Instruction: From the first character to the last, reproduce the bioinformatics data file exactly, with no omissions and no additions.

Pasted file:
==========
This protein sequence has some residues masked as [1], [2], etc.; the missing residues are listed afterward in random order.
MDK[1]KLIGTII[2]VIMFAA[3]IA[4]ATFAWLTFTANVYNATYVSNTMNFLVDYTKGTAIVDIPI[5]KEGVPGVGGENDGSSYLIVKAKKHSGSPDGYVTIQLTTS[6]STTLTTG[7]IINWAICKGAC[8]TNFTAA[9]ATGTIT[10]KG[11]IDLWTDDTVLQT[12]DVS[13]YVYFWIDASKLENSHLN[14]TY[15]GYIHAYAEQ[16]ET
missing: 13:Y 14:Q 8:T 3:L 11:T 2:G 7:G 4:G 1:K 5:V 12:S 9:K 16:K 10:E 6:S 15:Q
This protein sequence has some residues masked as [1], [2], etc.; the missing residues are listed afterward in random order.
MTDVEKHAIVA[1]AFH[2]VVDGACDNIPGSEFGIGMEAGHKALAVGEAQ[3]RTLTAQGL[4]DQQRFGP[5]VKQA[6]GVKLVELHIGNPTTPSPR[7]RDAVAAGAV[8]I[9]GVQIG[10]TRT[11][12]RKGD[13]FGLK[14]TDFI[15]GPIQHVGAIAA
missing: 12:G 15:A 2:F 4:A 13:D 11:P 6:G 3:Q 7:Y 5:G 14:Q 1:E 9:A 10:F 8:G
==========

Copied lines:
This protein sequence has some residues masked as [1], [2], etc.; the missing residues are listed afterward in random order.
MDK[1]KLIGTII[2]VIMFAA[3]IA[4]ATFAWLTFTANVYNATYVSNTMNFLVDYTKGTAIVDIPI[5]KEGVPGVGGENDGSSYLIVKAKKHSGSPDGYVTIQLTTS[6]STTLTTG[7]IINWAICKGAC[8]TNFTAA[9]ATGTIT[10]KG[11]IDLWTDDTVLQT[12]DVS[13]YVYFWIDASKLENSHLN[14]TY[15]GYIHAYAEQ[16]ET
missing: 13:Y 14:Q 8:T 3:L 11:T 2:G 7:G 4:G 1:K 5:V 12:S 9:K 16:K 10:E 6:S 15:Q
This protein sequence has some residues masked as [1], [2], etc.; the missing residues are listed afterward in random order.
MTDVEKHAIVA[1]AFH[2]VVDGACDNIPGSEFGIGMEAGHKALAVGEAQ[3]RTLTAQGL[4]DQQRFGP[5]VKQA[6]GVKLVELHIGNPTTPSPR[7]RDAVAAGAV[8]I[9]GVQIG[10]TRT[11][12]RKGD[13]FGLK[14]TDFI[15]GPIQHVGAIAA
missing: 12:G 15:A 2:F 4:A 13:D 11:P 6:G 3:Q 7:Y 5:G 14:Q 1:E 9:A 10:F 8:G